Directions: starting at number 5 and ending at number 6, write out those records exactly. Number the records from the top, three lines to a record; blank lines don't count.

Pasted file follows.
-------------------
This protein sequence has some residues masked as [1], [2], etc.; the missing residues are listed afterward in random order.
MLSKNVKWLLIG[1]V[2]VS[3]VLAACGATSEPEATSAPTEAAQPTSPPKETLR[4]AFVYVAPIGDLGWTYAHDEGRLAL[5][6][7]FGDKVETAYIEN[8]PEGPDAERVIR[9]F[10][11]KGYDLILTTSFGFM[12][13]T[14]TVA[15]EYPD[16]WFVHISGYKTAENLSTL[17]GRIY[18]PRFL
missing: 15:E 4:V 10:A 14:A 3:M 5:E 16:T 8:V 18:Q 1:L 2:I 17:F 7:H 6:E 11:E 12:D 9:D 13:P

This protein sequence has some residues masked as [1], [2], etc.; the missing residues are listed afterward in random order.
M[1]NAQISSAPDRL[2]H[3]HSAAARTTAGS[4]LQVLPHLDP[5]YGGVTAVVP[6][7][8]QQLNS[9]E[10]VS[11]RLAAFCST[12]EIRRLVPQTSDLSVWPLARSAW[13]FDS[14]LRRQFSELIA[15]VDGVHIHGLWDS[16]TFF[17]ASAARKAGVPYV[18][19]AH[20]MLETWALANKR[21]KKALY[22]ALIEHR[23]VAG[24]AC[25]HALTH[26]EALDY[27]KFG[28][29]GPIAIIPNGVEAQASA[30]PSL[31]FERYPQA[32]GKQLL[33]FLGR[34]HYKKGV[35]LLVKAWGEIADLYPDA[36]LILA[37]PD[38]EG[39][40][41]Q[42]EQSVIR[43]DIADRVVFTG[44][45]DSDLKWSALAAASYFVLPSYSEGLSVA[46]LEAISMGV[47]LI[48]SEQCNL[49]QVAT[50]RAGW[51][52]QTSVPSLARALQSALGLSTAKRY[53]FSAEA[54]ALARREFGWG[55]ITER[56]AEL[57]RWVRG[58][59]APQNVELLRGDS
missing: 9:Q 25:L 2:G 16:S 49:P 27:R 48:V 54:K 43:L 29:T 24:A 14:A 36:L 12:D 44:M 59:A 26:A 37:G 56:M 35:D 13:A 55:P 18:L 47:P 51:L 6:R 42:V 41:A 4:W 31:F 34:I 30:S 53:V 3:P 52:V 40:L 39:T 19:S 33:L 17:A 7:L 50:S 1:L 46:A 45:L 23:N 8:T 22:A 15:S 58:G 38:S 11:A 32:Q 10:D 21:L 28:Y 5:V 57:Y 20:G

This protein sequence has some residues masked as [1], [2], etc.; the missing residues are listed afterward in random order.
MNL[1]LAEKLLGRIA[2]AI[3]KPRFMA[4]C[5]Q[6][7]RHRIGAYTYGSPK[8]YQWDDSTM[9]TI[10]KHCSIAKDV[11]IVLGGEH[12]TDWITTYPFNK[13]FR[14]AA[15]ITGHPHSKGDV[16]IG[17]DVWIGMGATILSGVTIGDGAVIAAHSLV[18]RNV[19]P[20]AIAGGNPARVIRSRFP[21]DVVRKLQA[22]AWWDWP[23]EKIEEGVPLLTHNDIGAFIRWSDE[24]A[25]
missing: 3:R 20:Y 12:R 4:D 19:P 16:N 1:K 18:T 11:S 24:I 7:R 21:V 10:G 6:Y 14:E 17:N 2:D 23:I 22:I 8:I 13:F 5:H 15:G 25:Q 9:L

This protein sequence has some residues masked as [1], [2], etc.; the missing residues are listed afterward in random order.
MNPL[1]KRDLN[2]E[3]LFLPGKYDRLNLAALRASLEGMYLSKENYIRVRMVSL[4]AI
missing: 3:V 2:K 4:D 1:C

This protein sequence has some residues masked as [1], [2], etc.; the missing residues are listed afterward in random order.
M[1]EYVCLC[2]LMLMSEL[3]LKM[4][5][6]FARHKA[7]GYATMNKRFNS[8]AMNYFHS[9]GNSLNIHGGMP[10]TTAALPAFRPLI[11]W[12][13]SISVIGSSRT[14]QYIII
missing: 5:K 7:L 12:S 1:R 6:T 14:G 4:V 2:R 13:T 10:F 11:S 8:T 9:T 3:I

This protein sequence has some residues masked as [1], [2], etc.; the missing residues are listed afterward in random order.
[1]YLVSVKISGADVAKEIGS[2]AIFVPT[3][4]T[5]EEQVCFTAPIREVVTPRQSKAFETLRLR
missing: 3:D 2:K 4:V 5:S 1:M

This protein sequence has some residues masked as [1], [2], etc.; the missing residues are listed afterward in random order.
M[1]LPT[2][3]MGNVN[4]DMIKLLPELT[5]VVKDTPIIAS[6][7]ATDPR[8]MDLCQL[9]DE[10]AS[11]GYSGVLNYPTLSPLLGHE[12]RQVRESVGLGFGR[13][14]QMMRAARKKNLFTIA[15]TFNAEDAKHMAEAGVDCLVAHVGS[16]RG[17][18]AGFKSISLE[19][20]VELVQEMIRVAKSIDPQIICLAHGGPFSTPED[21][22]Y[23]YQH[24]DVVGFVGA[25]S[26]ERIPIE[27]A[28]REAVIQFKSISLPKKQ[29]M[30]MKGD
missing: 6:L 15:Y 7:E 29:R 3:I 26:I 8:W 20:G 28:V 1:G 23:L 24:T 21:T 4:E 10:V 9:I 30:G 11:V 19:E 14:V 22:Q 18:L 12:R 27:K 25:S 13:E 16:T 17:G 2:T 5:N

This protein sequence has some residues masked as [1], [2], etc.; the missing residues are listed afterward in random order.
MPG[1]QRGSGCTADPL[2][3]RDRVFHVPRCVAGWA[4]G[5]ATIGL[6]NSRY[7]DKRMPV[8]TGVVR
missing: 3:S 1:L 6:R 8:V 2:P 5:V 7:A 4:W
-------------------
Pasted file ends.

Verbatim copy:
This protein sequence has some residues masked as [1], [2], etc.; the missing residues are listed afterward in random order.
M[1]EYVCLC[2]LMLMSEL[3]LKM[4][5][6]FARHKA[7]GYATMNKRFNS[8]AMNYFHS[9]GNSLNIHGGMP[10]TTAALPAFRPLI[11]W[12][13]SISVIGSSRT[14]QYIII
missing: 5:K 7:L 12:S 1:R 6:T 14:G 4:V 2:R 13:T 10:F 11:S 8:T 9:T 3:I

This protein sequence has some residues masked as [1], [2], etc.; the missing residues are listed afterward in random order.
[1]YLVSVKISGADVAKEIGS[2]AIFVPT[3][4]T[5]EEQVCFTAPIREVVTPRQSKAFETLRLR
missing: 3:D 2:K 4:V 5:S 1:M